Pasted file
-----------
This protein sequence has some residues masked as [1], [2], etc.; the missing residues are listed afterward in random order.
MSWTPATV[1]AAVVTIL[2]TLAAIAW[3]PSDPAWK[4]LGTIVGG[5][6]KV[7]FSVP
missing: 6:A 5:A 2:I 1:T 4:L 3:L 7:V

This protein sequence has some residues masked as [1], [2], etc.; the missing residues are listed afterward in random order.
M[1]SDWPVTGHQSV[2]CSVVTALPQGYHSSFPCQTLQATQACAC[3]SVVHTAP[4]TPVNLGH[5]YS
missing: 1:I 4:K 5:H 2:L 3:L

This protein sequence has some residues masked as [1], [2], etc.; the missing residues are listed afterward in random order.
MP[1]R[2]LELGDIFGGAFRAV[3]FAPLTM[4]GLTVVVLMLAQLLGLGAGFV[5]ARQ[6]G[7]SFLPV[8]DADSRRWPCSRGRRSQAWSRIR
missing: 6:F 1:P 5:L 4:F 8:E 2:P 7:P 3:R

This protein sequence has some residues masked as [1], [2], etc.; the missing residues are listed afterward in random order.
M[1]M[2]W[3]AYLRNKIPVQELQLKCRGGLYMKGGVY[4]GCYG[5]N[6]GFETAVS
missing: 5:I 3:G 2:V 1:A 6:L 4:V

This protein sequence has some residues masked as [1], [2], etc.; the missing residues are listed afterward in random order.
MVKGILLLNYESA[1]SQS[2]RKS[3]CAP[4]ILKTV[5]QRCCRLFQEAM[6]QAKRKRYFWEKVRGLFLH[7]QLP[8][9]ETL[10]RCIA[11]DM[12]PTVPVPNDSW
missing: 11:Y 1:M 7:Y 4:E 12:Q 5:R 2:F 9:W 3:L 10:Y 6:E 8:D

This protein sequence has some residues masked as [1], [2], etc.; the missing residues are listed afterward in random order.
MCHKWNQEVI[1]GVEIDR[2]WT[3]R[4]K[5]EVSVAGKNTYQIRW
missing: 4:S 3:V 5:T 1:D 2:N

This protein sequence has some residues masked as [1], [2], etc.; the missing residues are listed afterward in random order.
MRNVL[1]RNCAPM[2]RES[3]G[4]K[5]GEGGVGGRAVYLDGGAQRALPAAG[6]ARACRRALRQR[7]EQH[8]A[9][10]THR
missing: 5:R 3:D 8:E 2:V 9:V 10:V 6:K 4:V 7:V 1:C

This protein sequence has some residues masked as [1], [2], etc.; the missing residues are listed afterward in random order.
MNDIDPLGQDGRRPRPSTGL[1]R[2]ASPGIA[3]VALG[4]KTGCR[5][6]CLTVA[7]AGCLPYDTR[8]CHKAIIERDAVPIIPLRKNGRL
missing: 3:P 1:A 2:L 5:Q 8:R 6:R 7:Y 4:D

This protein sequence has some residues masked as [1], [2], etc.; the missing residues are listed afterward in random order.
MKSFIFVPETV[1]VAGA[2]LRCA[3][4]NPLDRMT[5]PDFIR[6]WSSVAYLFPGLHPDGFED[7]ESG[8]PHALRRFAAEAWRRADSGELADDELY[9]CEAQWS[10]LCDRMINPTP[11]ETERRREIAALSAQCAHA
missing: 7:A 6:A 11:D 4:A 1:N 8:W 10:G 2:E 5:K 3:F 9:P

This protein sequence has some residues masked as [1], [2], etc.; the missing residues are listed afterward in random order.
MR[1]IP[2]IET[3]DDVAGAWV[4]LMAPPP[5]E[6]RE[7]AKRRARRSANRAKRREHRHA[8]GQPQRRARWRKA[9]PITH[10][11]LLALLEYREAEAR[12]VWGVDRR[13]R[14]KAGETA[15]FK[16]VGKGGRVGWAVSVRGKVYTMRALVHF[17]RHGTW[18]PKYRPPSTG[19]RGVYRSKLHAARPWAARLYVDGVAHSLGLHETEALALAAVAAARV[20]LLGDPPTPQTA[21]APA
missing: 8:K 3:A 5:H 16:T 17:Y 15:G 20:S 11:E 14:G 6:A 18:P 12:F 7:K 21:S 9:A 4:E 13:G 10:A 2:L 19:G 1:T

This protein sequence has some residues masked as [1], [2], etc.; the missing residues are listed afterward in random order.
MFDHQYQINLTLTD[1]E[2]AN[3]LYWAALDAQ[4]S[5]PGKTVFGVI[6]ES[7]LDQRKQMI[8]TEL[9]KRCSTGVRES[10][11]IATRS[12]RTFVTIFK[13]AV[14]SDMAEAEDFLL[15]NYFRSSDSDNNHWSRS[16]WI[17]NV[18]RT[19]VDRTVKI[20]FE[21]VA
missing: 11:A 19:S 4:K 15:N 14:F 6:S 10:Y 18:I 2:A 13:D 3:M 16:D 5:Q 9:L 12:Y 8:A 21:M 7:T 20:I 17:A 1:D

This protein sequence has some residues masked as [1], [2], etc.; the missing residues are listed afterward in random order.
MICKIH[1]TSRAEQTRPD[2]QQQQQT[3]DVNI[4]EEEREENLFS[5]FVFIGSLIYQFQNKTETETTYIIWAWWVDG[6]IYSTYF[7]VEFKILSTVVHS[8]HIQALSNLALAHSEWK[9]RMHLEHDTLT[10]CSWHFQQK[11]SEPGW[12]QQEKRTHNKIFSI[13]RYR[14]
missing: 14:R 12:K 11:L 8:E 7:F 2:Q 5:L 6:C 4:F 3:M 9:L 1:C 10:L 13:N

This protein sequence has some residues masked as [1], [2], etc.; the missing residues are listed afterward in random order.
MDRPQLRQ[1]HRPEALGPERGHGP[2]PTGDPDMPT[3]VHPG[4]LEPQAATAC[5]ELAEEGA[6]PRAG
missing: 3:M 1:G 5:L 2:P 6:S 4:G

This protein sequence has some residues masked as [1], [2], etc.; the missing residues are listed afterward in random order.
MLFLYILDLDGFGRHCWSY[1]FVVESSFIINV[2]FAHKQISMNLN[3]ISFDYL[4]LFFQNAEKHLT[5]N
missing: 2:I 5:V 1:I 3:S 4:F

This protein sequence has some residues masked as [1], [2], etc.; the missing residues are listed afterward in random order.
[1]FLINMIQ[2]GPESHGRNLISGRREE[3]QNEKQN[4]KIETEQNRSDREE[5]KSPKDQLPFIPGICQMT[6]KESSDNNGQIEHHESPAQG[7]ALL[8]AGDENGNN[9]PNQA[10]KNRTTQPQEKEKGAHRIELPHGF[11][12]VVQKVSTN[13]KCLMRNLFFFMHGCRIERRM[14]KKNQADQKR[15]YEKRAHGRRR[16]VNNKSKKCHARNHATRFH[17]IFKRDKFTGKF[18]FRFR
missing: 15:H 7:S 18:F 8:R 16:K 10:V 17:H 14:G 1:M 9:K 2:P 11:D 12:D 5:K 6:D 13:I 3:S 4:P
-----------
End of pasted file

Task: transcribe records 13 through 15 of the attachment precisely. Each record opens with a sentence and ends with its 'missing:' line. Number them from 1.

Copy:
This protein sequence has some residues masked as [1], [2], etc.; the missing residues are listed afterward in random order.
MDRPQLRQ[1]HRPEALGPERGHGP[2]PTGDPDMPT[3]VHPG[4]LEPQAATAC[5]ELAEEGA[6]PRAG
missing: 3:M 1:G 5:L 2:P 6:S 4:G

This protein sequence has some residues masked as [1], [2], etc.; the missing residues are listed afterward in random order.
MLFLYILDLDGFGRHCWSY[1]FVVESSFIINV[2]FAHKQISMNLN[3]ISFDYL[4]LFFQNAEKHLT[5]N
missing: 2:I 5:V 1:I 3:S 4:F

This protein sequence has some residues masked as [1], [2], etc.; the missing residues are listed afterward in random order.
[1]FLINMIQ[2]GPESHGRNLISGRREE[3]QNEKQN[4]KIETEQNRSDREE[5]KSPKDQLPFIPGICQMT[6]KESSDNNGQIEHHESPAQG[7]ALL[8]AGDENGNN[9]PNQA[10]KNRTTQPQEKEKGAHRIELPHGF[11][12]VVQKVSTN[13]KCLMRNLFFFMHGCRIERRM[14]KKNQADQKR[15]YEKRAHGRRR[16]VNNKSKKCHARNHATRFH[17]IFKRDKFTGKF[18]FRFR
missing: 15:H 7:S 18:F 8:R 16:K 10:V 17:H 14:G 1:M 9:K 2:P 11:D 12:D 5:K 6:D 13:I 3:S 4:P